A Post-Primary Look at Indiana’s Prospects
A Post-Primary Look at Indiana’s Prospects
To accommodate election-day deadlines, this week’s column is for immediate release (691 words)
by ERIC SCHANSBERG, Ph.D.
It’s always hazardous to speculate about the future, especially in politics and economics. But I have a few ideas about our economic and political future and want to get them on the record.
The most obvious point is that we have no clear idea where things will go politically in 2010, 2012 and 2014. Will voters “punish” the Democrats for the continuing recession, going against the public’s will on health care, etc.? And if the GOP gains seats or even control of Congress or the presidency, what will they do with it?
Moving to a more subtle point: As I’ve often written, the chief problem in health care is over-insurance. Consumers pay about 10 percent of the overall tab. So, they pay little attention to costs. Health insurance is forced to cover all sorts of things that take it away from the role of traditional insurance — to cover rare, catastrophic events. (That’s the primary reason it’s so expensive.) But in recent years, the market for health insurance has been limping toward standard insurance — as co-pays and deductibles have increased markedly.
Under ObamaCare, we can expect premium increases to accelerate, which will accelerate the move toward catastrophic insurance. The fascinating thing here is that the market may get us to a far better place before coverage of the uninsured begins in 2014. If so, then it will be extremely difficult to hold the promised status quo. Either you’ll have individuals with privately-financed catastrophic insurance who are being heavily taxed to provide Cadillac coverage for others. This would be politically unacceptable. Or you’ll have phenomenally expensive Cadillac coverage for all. This would be prohibitively costly.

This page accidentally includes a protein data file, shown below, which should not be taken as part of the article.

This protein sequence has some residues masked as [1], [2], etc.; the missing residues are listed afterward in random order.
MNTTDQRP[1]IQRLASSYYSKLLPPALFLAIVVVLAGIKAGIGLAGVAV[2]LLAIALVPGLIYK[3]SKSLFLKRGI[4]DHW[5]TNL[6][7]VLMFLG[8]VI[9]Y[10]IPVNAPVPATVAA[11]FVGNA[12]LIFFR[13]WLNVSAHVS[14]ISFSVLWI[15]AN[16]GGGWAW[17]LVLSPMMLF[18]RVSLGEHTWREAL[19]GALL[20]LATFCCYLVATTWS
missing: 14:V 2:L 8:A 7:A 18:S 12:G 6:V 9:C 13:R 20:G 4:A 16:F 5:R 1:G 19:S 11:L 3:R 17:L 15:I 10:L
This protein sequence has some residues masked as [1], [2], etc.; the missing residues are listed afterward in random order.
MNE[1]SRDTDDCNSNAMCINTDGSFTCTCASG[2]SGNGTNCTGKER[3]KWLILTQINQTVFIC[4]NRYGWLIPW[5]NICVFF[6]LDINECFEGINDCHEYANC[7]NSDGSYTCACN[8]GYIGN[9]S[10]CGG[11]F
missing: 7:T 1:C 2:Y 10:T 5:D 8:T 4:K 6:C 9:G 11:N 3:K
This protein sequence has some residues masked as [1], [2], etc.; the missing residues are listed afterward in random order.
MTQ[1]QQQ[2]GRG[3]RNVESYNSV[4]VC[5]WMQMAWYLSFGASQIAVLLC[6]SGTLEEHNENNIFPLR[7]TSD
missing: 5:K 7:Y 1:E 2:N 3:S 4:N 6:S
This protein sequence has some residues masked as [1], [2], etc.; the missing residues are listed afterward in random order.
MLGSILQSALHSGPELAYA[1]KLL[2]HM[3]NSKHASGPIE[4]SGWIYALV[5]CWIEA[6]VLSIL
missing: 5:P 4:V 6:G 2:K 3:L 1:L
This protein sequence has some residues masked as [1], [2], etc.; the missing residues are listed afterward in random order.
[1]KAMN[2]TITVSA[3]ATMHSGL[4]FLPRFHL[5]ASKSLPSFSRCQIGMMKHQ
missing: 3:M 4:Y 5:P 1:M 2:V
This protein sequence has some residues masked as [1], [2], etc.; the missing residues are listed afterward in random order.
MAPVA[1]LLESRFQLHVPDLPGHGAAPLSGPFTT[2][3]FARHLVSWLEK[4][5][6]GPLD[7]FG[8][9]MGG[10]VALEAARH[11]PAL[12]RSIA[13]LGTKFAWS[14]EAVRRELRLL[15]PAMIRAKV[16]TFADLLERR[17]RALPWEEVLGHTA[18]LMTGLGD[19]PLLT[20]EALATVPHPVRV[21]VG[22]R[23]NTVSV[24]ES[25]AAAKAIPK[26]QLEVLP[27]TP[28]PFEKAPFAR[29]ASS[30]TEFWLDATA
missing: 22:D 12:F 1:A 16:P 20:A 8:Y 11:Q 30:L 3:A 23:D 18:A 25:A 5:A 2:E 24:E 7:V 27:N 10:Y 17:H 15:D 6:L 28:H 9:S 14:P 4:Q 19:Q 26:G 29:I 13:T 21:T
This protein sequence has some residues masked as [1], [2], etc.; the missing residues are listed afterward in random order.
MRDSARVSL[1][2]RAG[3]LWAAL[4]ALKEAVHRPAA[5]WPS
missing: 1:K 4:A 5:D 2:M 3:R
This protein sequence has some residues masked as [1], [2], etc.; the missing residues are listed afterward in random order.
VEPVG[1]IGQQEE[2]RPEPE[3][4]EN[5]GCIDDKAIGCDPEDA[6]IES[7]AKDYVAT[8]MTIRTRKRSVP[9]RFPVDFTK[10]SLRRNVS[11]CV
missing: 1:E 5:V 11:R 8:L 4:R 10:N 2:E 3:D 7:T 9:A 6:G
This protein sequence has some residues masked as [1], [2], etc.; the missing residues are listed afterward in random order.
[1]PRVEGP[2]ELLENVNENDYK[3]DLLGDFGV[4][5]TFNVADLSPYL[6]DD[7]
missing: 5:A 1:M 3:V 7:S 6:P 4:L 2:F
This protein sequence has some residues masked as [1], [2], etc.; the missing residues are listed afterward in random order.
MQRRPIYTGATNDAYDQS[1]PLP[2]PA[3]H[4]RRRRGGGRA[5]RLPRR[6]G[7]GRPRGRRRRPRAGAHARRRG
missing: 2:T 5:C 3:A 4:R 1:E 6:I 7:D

Consider also the “cultural” changes already underway in health care. When I addressed a group of local CEOs a few weeks ago, one told the story of an employee whose son had broken his finger. The doctor said they’d X-ray it. But the parent slowed him down and asked what he would do if the finger was broken. The doctor replied: “Put it in a splint.” The parent’s reply: “Well, let’s just put it in a splint now.” The point? The parent was thinking much more carefully about the cost of the service, because it was going to come out of her pocket.
Consider another example: allergy shots. With low-deductible policies, allergy shots are virtually free. Under a high-deductible policy, one will likely pay the full “cost” — about $25 a shot. I’m not positive, but I’d guess that the marginal cost of providing an allergy shot is not $25. I’m more certain that most people will be unwilling to pay that much. So, the price will come down dramatically or this industry will wither. The point? The market will see large-scale changes in the next few years — in particular, reducing costs in some sectors — as people bear the costs of their activities.
Finally, under BushaNomics and now ObamaNomics, the government continues to insist on redistributing money from one party to another — and kicking the economy when it’s down. For the macroeconomy, the health-care legislation was rough, since it increased costs for business. Beyond that, since no one knows what the health-care legislation will do, it failed to reduce risk and uncertainty — a key concern for businesses making capital investments and expanding payroll. As a result, the macroeconomy is even less likely to emerge from its 27-month Bush-Obama funk.
Of course, that’s important in its own right. People will continue to suffer unemployment, reduced incomes, and so on.
But consider the impact on state and local governments. State and local budgets are already under significant strain — modest in some states and tremendous in others. In southern Indiana, New Albany closed four schools; in Fort Wayne several more. In Kansas City, they shut down nearly half of their public schools. In California, tuition at state universities increased by 32 percent (since the subsidies to higher education were reduced).
Looking into the future, state and local governments will likely apply tax rates to diminished economic activity and reduced property values — decreasing tax revenues. This will increasingly squeeze lawmakers into increasingly unpleasant choices.